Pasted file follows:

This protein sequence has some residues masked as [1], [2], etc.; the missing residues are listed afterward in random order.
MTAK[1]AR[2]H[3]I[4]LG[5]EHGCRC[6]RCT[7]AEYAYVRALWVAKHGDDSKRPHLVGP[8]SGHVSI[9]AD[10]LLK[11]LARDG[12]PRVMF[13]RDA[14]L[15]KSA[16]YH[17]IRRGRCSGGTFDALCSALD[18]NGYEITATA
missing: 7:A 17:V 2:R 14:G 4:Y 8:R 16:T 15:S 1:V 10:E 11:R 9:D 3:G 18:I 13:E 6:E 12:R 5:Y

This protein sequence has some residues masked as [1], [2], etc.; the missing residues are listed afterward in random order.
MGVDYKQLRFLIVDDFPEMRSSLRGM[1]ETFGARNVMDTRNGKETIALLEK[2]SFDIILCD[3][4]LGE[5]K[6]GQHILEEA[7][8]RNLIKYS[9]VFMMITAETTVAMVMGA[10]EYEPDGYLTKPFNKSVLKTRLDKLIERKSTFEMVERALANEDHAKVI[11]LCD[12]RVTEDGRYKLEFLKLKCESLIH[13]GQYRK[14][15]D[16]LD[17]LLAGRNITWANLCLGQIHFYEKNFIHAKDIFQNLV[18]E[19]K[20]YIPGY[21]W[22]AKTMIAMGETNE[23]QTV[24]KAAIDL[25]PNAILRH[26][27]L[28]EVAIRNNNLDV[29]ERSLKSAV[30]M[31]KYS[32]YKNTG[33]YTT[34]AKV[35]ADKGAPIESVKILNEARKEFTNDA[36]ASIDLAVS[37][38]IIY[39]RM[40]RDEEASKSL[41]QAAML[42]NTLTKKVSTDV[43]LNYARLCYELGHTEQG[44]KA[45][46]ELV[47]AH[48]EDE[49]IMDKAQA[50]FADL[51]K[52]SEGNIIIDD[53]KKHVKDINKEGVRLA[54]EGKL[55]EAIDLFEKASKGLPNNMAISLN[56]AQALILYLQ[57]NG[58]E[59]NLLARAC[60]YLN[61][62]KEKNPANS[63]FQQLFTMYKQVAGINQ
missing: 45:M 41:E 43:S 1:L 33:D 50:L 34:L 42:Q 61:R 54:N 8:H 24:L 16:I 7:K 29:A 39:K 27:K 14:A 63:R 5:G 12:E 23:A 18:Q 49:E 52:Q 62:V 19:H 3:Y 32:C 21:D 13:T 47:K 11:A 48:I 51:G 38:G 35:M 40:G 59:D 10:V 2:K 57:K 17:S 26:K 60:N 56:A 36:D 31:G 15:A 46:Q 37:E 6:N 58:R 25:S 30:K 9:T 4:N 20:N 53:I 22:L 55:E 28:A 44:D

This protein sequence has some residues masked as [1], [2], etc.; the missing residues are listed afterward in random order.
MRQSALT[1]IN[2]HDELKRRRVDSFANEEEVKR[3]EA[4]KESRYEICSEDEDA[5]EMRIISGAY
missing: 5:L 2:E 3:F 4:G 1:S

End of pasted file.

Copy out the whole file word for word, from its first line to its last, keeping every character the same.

This protein sequence has some residues masked as [1], [2], etc.; the missing residues are listed afterward in random order.
MTAK[1]AR[2]H[3]I[4]LG[5]EHGCRC[6]RCT[7]AEYAYVRALWVAKHGDDSKRPHLVGP[8]SGHVSI[9]AD[10]LLK[11]LARDG[12]PRVMF[13]RDA[14]L[15]KSA[16]YH[17]IRRGRCSGGTFDALCSALD[18]NGYEITATA
missing: 7:A 17:V 2:R 14:G 4:Y 8:R 16:T 15:S 1:V 10:E 11:R 9:D 3:G 18:I 13:E 6:E 12:R 5:Y

This protein sequence has some residues masked as [1], [2], etc.; the missing residues are listed afterward in random order.
MGVDYKQLRFLIVDDFPEMRSSLRGM[1]ETFGARNVMDTRNGKETIALLEK[2]SFDIILCD[3][4]LGE[5]K[6]GQHILEEA[7][8]RNLIKYS[9]VFMMITAETTVAMVMGA[10]EYEPDGYLTKPFNKSVLKTRLDKLIERKSTFEMVERALANEDHAKVI[11]LCD[12]RVTEDGRYKLEFLKLKCESLIH[13]GQYRK[14][15]D[16]LD[17]LLAGRNITWANLCLGQIHFYEKNFIHAKDIFQNLV[18]E[19]K[20]YIPGY[21]W[22]AKTMIAMGETNE[23]QTV[24]KAAIDL[25]PNAILRH[26][27]L[28]EVAIRNNNLDV[29]ERSLKSAV[30]M[31]KYS[32]YKNTG[33]YTT[34]AKV[35]ADKGAPIESVKILNEARKEFTNDA[36]ASIDLAVS[37][38]IIY[39]RM[40]RDEEASKSL[41]QAAML[42]NTLTKKVSTDV[43]LNYARLCYELGHTEQG[44]KA[45][46]ELV[47]AH[48]EDE[49]IMDKAQA[50]FADL[51]K[52]SEGNIIIDD[53]KKHVKDINKEGVRLA[54]EGKL[55]EAIDLFEKASKGLPNNMAISLN[56]AQALILYLQ[57]NG[58]E[59]NLLARAC[60]YLN[61][62]KEKNPANS[63]FQQLFTMYKQVAGINQ
missing: 45:M 41:E 43:S 1:L 33:D 50:L 34:L 42:Q 61:R 54:N 8:H 24:L 16:I 7:K 29:A 39:K 27:K 14:A 63:R 5:G 12:E 23:A 18:Q 49:E 52:Q 62:V 19:H 3:Y 32:C 21:D 13:T 47:K 11:A 48:I 51:G 38:G 35:M 40:G 59:D 10:V 2:K 57:K 17:S 26:K 60:N 56:A 36:D 31:G 15:A 46:Q 37:E 6:N 58:R 25:S 30:K 9:T 4:N 20:N 53:I 22:L 55:E 28:A 44:D

This protein sequence has some residues masked as [1], [2], etc.; the missing residues are listed afterward in random order.
MRQSALT[1]IN[2]HDELKRRRVDSFANEEEVKR[3]EA[4]KESRYEICSEDEDA[5]EMRIISGAY
missing: 5:L 2:E 3:F 4:G 1:S